Ritorno d’Ulisse in patria, Il (The Return of Ulysses to His Own Country)
  • Claudio Monteverdi. Dramma per musica in a prologue and three acts. 1640.
  • Libretto by Giacomo Badoaro, after Homer’s Odyssey.
  • First performance at the Teatro SS Giovanni e Paolo, Venice, in 1640.
CHARACTERS

L’Humana Fragilità (Human Frailty)

soprano

Il Tempo (Time)

bass

La Fortuna (Fortune)

soprano

Amore (Cupid)

soprano

Penelope, wife of Ulysses

soprano

Ericlea (Eurycleia), her old nurse

mezzo-soprano

Melanto, her young maidservant

soprano

Eurimaco (Eurymachus), a courtier, Melanto’s lover

tenor

Nettuno (Neptune)

bass

Giove (Jupiter)

tenor

Ulisse (Ulysses)

tenor

Minerva

soprano

Eumete (Eumaeus), a swineherd, old servant of Ulysses

tenor

Iro (Irus), a parasite

tenor

Telemaco (Telemachus), son of Ulysses and Penelope

tenor

Antinoo (Antinous), a suitor of Penelope

bass

Pisandro (Peisander), a suitor of Penelope

tenor

Anfinomo (Amphinomus), a suitor of Penelope male

alto

Giunone (Juno)

soprano

Mercurio (Mercury), in the libretto only

 

In the prologue Time, Fortune and Cupid claim to have control of human destiny and argue against Human Frailty. Penelope laments her situation, in the long absence of her husband, and beset by suitors. In a short scene of dalliance between Melanto and Eurymachus it becomes clear that the latter hopes that Melanto will persuade Penelope to give in. Elsewhere the Phaeacians return Ulysses to his country and Neptune, with the approval of Jupiter, punishes them for disobeying him, turning them into a rock. Ulysses, waking alone on the coast, is helped by Minerva, disguised as a shepherd, who tells him that he is now in Ithaca, his homeland, and explains the situation in his house. She advises him to adopt the disguise of an old beggar and leaves in order to bring Telemachus back from Sparta. In the palace Melanto tries to persuade Penelope to accept one of the suitors, but she refuses. Eumaeus, expelled from the court by the intruders, is happy in his pastoral life, mocked by Irus. Ulysses assures him that his master is alive, but does not reveal his identity. In the second act Telemachus returns and Ulysses reveals his identity to him, while Penelope, in the palace, rejects the suitors one by one. Eumaeus tells her that Telemachus has returned and Ulysses may soon follow. The suitors determine to kill Telemachus but are deterred by an omen. Helped by Minerva, Ulysses comes to the palace, still as a beggar, and seeks leave to compete with the suitors in drawing the bow that was his and that the suitors cannot bend. He kills the suitors, but it is only in the course of the third act that Penelope is eventually convinced of his true identity, leading to a final love duet.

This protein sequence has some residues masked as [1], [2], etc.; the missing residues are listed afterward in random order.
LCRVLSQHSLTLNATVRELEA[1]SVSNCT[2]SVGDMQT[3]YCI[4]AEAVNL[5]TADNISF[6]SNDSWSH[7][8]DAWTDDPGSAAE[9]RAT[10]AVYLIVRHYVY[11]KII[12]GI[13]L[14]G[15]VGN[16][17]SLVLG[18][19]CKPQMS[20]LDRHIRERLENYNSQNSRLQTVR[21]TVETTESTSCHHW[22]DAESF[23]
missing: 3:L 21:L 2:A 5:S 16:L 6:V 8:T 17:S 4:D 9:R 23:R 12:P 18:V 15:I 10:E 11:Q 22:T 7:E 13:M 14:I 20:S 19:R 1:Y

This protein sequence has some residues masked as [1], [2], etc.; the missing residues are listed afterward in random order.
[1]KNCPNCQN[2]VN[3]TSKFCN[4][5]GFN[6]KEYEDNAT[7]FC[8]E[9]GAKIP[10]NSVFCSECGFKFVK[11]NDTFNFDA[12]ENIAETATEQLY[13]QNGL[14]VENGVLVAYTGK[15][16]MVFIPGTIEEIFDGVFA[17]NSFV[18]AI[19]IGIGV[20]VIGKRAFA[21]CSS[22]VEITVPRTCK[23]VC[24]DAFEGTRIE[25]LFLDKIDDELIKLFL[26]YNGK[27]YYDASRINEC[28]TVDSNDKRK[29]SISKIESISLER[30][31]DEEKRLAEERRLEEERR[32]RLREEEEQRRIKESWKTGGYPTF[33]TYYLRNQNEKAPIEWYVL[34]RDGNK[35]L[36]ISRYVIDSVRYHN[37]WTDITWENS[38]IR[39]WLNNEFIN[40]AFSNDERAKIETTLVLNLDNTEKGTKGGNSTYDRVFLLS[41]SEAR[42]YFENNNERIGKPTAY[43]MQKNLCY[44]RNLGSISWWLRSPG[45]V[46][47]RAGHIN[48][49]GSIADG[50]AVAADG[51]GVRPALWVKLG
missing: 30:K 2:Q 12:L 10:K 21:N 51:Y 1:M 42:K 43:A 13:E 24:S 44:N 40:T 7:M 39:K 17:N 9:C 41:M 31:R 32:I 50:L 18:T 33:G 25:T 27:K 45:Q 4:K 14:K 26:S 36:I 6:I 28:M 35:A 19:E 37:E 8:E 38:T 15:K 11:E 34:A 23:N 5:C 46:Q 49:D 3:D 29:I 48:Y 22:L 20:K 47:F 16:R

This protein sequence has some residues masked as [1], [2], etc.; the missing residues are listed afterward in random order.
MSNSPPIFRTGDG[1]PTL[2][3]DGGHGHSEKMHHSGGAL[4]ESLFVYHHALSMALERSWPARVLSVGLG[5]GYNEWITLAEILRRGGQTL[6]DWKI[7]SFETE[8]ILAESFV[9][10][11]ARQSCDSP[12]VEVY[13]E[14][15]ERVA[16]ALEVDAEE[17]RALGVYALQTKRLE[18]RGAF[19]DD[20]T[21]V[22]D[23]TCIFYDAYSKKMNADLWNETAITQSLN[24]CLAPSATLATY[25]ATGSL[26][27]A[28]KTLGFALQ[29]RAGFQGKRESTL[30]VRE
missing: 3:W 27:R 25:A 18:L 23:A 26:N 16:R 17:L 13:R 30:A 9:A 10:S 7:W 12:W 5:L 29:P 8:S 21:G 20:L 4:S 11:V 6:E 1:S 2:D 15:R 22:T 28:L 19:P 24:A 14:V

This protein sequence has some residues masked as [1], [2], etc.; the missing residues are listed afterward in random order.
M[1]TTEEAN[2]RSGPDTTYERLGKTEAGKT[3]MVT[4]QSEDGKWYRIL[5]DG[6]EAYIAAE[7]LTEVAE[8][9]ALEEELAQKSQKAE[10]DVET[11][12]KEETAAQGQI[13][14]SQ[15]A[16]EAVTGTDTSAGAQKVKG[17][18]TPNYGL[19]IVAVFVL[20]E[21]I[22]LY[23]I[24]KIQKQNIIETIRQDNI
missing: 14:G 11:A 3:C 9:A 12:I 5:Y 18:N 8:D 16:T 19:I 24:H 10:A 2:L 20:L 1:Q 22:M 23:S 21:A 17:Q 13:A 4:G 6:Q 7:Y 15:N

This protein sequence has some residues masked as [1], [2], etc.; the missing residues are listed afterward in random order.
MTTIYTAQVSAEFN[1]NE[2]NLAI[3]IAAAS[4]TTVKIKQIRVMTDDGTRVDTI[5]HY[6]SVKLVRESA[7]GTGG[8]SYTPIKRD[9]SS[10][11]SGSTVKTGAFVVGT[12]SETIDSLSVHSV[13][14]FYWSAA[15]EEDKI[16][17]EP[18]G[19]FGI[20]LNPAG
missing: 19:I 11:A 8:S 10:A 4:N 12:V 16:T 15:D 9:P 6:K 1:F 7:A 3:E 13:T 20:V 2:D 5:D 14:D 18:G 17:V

Il ritorno d’Ulisse in patria is the first complete surviving opera of Monteverdi written for Venice, to be followed by Le nozze d’Enea con Lavinia (The Marriage of Aeneas and Lavinia), based on Virgil’s Aeneid, the music of which is now lost, and his last opera L’incoronazione di Poppea (The Coronation of Poppaea), with its plot derived from the historian Tacitus and other sources. Penelope’s lament Di misera regina (Wretched queen) opens the first act, while the third act brings a notable climax in the killing of the suitors. The operatic genre now allows elements of comedy and these are largely provided by the parasite Irus.